Accompanies 10 present members
On March 18th, the Gillespie Chapter of the National Honor Society gathered for its annual induction ceremony. The Gillespie Chapter was organized in 1935 and members are elected by the faculty on the basis of the tenets: scholarship, leadership, character, and service.
Members are required to have and maintain an overall GPA of 3.3 or higher, 10 hours of community service, 6 high school or outside activities, and a character evaluation by the teachers. The organization strives to encourage enthusiasm for good scholarship, service to school and community, and desire for higher education.
Abbie Cline welcomed the new seventeen new members with an opening speech. Cline touched on the high standards that are required to be in the prestigious National Honor Society and reminded the members that they were chosen and not elected nor nominated. “The faculty is honoring you from your accomplishments and the promise you hold,” Cline opened.
Present members took turns at the podium explaining what the colors mean, what the emblem means, what the tenets mean, and finally gave a brief summary to wrap the program up before guest speakers took the podium. “It is an honor,” Nicole Semanik noted.
Seventeen new members were inducted to the 2012 society. New members were senior Dallas DeMartini and juniors: Jessica Baumann, Alexis Burns, Kortney Carr, Brenden Engelke, Kylie Frensko, Patterson Friese, Allison Goldasich, Michael Halpin, Abigail Harszy, Shelby Jarman, Haylie Kirkwood, Zachary Logan, Taylor Monke, Kaci Petri, Katie Stromsland, and Jade Tieman.
The seventeen members joined the current ten members that were chosen during their junior year. Current members were: Abbie Cline (president), Michael Taylor (vice-president), Laura Halpin (secretary), Nicole Semanik (treasurer), Kaitlynn Hitch, Loni Nicole Manalia, Ricky Mock, Beth Ray, Brooklyne Ruckman, and Adam Schmidt.
Assistant Superintendent Joe Tieman was the featured speaker for the evening. Tieman was quite surprised he was chosen for to speak for the evening. Actually, he even thought he was done giving speeches as he noted he has given more than 25 speeches over the last decade pertaining to National Honor Society dinners, graduation ceremonies, or Honor Banquets.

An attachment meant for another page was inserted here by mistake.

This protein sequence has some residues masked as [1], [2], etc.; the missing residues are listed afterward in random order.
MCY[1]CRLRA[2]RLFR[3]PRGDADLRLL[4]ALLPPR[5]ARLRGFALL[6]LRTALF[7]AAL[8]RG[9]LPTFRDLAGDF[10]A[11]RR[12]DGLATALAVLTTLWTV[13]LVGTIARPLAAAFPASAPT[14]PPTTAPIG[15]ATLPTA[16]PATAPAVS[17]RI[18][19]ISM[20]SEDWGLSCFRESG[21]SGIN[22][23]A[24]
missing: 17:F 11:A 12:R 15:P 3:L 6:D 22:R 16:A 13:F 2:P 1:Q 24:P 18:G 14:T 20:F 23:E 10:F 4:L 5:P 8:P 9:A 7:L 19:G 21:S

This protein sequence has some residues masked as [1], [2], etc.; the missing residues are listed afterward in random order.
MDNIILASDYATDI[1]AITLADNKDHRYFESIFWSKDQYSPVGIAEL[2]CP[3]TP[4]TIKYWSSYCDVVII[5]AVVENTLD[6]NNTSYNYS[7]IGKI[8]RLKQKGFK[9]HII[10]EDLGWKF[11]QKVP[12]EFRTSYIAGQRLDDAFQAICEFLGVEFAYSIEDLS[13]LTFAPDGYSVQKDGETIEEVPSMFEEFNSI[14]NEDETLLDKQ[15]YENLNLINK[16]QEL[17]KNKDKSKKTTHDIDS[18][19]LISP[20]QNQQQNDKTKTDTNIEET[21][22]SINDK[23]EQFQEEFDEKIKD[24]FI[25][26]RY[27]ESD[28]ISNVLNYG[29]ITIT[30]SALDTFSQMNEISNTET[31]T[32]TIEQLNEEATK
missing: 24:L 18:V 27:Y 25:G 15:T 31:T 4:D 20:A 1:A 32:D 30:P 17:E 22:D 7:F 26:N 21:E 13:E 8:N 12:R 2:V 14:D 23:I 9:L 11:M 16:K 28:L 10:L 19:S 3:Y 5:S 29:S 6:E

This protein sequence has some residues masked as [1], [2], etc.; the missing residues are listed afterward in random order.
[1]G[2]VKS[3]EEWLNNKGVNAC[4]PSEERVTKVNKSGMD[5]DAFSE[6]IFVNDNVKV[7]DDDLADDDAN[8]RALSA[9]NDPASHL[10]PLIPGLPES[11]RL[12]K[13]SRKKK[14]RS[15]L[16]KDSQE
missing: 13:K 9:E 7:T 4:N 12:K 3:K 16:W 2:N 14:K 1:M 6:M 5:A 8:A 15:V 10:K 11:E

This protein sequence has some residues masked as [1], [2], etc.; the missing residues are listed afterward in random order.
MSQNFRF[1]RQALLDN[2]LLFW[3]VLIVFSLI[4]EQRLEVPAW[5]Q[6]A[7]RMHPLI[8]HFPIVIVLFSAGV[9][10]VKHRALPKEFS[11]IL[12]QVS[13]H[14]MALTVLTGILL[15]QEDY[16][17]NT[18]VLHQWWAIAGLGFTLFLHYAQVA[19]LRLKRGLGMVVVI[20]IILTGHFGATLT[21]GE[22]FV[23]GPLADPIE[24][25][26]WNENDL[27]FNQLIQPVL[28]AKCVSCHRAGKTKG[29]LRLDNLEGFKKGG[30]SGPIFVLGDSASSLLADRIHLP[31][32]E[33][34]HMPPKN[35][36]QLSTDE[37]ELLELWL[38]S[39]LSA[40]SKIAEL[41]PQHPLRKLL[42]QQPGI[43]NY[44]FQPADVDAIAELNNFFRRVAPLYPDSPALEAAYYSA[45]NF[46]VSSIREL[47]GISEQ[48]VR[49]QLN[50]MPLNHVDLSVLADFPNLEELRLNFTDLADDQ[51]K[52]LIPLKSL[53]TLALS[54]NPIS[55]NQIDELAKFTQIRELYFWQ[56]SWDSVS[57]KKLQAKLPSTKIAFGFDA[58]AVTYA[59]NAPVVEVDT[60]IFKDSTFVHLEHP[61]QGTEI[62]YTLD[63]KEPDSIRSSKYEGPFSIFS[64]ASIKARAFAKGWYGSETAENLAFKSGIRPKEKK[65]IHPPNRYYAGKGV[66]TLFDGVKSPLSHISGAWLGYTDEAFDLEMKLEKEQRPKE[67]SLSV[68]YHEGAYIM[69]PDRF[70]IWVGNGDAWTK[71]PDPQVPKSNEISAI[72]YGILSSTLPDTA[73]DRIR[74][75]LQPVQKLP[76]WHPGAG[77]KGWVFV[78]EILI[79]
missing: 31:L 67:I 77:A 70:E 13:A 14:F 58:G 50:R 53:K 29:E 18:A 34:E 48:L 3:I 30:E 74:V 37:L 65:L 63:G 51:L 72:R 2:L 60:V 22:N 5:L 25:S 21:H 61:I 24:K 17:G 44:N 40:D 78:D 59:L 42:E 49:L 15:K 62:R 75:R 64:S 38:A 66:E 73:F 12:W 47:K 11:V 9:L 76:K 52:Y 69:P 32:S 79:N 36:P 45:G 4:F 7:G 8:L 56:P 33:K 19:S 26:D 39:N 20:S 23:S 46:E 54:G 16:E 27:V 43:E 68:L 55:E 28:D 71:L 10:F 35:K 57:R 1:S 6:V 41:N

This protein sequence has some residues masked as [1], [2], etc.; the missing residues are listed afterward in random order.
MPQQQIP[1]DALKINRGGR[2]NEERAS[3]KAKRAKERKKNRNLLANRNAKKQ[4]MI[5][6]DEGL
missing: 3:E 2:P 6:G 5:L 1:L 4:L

The group of students in the society are, “very close to my heart,” Tieman opened. “There is a since of validation felt by the faculty members here tonight.” Tieman went on, these professionals have dedicated their careers in helping you uphold the foundation on which the foundation of which the National Honor Society is built.
“The futures for all these National Honor Society members are very bright,” Tieman explained, “The new inductees are joining an impressive group of present members.” He went on to say that he spent the last week studying the four tenets and their relationship to the new inductees.
Tieman twisted the tenets to give them his own meaning of each. “Scholarship,” Tieman started, “Is hard work and consistency. It is day in and day out, night in and night out, which is preparing for class every day.” He moved to leadership and explained that they need to be leaders because there are followers.
He referred to the members when he said, you are willing to be an individual no matter the cost. The third tenet was character. “Character is defined by your everyday action regardless of the circumstances – you do the right thing.”
Finally, service is to give one’s self to give a better life to a friend or stranger alike. Tieman went on to add a fifth tenet, respect. Respect is valued on a daily basis, according to Tieman. “I believe you will go far in life if you respect what the National Honor Society stands for. This begins to respect the education process as you move forward in your career.”